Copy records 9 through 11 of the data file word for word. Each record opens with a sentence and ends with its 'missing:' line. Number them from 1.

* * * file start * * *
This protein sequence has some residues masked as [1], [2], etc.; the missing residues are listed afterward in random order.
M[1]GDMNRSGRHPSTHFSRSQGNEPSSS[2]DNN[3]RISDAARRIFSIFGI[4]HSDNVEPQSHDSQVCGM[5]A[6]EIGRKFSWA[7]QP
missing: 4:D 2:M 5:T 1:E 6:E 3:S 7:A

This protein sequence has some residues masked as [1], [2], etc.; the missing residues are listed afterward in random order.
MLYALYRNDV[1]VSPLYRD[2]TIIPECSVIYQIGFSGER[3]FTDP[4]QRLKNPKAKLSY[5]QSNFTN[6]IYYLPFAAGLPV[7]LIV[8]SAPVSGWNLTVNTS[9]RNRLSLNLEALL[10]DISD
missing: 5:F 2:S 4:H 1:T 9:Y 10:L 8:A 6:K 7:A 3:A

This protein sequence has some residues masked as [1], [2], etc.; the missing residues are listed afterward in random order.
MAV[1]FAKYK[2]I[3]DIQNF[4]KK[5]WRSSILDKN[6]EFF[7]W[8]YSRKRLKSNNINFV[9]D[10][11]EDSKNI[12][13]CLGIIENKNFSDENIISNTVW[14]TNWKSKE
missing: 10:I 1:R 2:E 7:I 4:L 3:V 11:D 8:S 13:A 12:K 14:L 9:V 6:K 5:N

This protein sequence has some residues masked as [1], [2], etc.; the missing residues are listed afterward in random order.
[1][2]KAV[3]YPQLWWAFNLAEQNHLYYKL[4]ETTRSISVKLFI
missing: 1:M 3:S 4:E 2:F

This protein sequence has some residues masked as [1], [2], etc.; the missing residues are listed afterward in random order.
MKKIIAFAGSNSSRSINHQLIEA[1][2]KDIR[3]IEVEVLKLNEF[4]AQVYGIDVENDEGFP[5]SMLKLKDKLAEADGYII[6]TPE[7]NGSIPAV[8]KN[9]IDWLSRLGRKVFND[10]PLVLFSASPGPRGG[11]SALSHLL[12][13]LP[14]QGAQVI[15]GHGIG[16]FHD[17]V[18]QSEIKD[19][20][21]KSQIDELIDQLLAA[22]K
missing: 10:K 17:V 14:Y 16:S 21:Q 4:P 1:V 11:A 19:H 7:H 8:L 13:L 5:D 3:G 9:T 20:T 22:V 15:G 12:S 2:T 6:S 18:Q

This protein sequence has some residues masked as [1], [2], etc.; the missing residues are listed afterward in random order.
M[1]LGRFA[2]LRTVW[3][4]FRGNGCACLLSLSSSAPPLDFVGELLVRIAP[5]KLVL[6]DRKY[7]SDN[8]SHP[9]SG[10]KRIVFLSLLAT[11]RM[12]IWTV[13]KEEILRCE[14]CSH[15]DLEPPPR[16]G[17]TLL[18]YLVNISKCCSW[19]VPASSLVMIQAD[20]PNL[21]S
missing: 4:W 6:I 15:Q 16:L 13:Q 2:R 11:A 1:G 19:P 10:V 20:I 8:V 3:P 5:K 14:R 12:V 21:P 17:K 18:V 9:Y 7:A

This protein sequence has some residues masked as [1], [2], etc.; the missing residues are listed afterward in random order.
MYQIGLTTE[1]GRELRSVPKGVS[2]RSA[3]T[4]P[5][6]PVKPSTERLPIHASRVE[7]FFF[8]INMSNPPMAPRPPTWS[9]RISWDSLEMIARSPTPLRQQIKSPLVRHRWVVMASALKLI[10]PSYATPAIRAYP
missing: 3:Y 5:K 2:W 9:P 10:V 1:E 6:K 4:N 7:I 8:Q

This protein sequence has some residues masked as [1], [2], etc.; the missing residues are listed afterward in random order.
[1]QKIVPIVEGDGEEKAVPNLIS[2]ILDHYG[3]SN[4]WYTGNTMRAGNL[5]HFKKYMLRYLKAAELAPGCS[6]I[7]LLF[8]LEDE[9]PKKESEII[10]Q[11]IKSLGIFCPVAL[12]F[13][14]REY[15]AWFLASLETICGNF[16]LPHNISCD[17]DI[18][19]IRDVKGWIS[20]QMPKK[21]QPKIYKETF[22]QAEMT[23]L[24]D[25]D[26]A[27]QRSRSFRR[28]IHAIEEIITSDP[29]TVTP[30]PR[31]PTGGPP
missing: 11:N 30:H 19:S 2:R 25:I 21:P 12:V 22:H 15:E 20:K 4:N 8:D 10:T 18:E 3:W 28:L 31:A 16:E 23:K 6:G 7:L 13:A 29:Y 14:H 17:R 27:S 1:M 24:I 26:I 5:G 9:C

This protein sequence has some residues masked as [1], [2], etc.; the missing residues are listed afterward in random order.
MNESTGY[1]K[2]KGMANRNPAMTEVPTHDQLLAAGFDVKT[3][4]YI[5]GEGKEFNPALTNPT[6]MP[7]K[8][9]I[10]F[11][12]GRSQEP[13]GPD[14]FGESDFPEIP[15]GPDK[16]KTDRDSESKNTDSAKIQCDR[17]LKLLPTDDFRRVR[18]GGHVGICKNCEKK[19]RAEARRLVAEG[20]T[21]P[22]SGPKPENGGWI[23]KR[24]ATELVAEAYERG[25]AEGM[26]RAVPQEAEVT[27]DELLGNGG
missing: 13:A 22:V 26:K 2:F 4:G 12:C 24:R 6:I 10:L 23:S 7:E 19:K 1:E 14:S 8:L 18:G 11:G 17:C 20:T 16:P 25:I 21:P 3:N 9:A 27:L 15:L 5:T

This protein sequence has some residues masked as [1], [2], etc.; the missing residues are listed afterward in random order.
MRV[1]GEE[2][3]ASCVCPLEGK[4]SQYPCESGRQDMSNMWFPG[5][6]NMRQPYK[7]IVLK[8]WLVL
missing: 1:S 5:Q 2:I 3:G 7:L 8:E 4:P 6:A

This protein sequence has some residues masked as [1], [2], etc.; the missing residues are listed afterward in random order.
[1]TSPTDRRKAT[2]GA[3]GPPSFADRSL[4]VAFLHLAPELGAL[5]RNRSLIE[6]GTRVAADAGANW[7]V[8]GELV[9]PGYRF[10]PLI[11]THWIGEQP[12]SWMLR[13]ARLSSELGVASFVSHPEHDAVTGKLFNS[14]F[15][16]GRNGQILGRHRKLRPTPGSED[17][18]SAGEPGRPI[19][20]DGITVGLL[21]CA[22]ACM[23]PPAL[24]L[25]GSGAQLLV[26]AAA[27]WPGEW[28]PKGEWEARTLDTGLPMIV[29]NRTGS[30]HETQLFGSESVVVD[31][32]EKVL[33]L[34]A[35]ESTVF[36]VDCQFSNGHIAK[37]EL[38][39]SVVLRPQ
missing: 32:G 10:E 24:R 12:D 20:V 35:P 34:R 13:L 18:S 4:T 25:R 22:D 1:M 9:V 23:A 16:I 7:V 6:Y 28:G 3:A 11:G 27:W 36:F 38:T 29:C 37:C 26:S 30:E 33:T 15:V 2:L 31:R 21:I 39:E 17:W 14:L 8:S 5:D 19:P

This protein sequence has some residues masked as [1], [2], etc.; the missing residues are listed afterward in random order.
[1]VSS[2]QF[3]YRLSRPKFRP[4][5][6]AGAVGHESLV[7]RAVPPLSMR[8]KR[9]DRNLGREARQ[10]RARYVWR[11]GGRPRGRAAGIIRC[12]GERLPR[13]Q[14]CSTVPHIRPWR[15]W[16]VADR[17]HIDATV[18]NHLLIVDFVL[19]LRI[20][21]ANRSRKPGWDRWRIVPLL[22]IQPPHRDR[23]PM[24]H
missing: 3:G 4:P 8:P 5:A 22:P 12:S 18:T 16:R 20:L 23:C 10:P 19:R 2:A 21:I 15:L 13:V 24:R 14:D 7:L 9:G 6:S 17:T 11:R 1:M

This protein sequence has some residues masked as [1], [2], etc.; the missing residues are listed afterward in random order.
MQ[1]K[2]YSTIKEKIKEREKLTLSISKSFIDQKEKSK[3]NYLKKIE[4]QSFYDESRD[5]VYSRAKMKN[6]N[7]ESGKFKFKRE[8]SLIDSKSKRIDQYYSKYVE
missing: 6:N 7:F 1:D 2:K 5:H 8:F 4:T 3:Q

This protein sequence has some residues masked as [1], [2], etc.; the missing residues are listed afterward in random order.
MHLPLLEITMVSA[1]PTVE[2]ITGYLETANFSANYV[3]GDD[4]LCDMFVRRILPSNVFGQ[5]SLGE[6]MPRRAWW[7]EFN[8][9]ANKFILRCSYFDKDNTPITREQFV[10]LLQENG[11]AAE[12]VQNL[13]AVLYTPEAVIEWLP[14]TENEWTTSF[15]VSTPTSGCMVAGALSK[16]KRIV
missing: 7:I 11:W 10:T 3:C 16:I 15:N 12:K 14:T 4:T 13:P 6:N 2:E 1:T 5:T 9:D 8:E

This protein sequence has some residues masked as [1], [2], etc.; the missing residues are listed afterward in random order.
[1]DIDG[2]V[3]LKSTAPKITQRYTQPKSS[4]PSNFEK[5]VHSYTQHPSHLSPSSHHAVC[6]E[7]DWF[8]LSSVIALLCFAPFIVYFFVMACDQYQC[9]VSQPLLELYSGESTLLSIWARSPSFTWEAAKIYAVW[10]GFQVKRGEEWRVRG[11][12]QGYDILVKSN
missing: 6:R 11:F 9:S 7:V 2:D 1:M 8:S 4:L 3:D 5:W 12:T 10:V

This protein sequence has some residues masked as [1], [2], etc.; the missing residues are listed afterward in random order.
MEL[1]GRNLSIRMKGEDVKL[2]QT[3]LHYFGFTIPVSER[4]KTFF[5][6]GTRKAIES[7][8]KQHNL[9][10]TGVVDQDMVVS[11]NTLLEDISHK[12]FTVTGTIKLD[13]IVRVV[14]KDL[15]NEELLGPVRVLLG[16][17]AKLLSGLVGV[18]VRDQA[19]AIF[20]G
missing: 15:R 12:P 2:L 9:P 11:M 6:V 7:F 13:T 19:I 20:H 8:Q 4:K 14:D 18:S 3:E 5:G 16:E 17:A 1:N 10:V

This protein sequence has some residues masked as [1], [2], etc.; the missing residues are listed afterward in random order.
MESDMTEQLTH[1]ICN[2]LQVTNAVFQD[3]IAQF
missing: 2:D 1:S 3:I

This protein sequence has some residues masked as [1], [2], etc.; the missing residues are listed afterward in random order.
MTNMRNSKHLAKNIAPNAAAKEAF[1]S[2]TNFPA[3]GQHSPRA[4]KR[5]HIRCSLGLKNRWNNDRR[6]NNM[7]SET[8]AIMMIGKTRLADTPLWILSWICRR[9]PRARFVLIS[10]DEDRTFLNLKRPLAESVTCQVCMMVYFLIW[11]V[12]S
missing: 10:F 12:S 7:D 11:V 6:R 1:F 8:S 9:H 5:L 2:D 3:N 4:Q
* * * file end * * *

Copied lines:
This protein sequence has some residues masked as [1], [2], etc.; the missing residues are listed afterward in random order.
MNESTGY[1]K[2]KGMANRNPAMTEVPTHDQLLAAGFDVKT[3][4]YI[5]GEGKEFNPALTNPT[6]MP[7]K[8][9]I[10]F[11][12]GRSQEP[13]GPD[14]FGESDFPEIP[15]GPDK[16]KTDRDSESKNTDSAKIQCDR[17]LKLLPTDDFRRVR[18]GGHVGICKNCEKK[19]RAEARRLVAEG[20]T[21]P[22]SGPKPENGGWI[23]KR[24]ATELVAEAYERG[25]AEGM[26]RAVPQEAEVT[27]DELLGNGG
missing: 13:A 22:V 26:K 2:F 4:G 12:C 24:R 6:I 10:L 23:S 7:E 19:K 1:E 14:S 8:L 18:G 11:G 17:C 20:T 16:P 25:I 21:P 3:N 9:A 27:L 15:L 5:T

This protein sequence has some residues masked as [1], [2], etc.; the missing residues are listed afterward in random order.
MRV[1]GEE[2][3]ASCVCPLEGK[4]SQYPCESGRQDMSNMWFPG[5][6]NMRQPYK[7]IVLK[8]WLVL
missing: 1:S 5:Q 2:I 3:G 7:L 8:E 4:P 6:A

This protein sequence has some residues masked as [1], [2], etc.; the missing residues are listed afterward in random order.
[1]TSPTDRRKAT[2]GA[3]GPPSFADRSL[4]VAFLHLAPELGAL[5]RNRSLIE[6]GTRVAADAGANW[7]V[8]GELV[9]PGYRF[10]PLI[11]THWIGEQP[12]SWMLR[13]ARLSSELGVASFVSHPEHDAVTGKLFNS[14]F[15][16]GRNGQILGRHRKLRPTPGSED[17][18]SAGEPGRPI[19][20]DGITVGLL[21]CA[22]ACM[23]PPAL[24]L[25]GSGAQLLV[26]AAA[27]WPGEW[28]PKGEWEARTLDTGLPMIV[29]NRTGS[30]HETQLFGSESVVVD[31][32]EKVL[33]L[34]A[35]ESTVF[36]VDCQFSNGHIAK[37]EL[38][39]SVVLRPQ
missing: 32:G 10:E 24:R 12:D 20:V 35:P 34:R 13:L 18:S 4:T 25:R 22:D 1:M 9:V 23:A 16:I 7:V 6:Y 28:G 3:A 11:G 27:W 36:F 38:T 29:C 37:C 26:S 30:E 33:T 15:V 2:L 31:R 21:I 39:E 17:W 14:L 8:S 5:D 19:P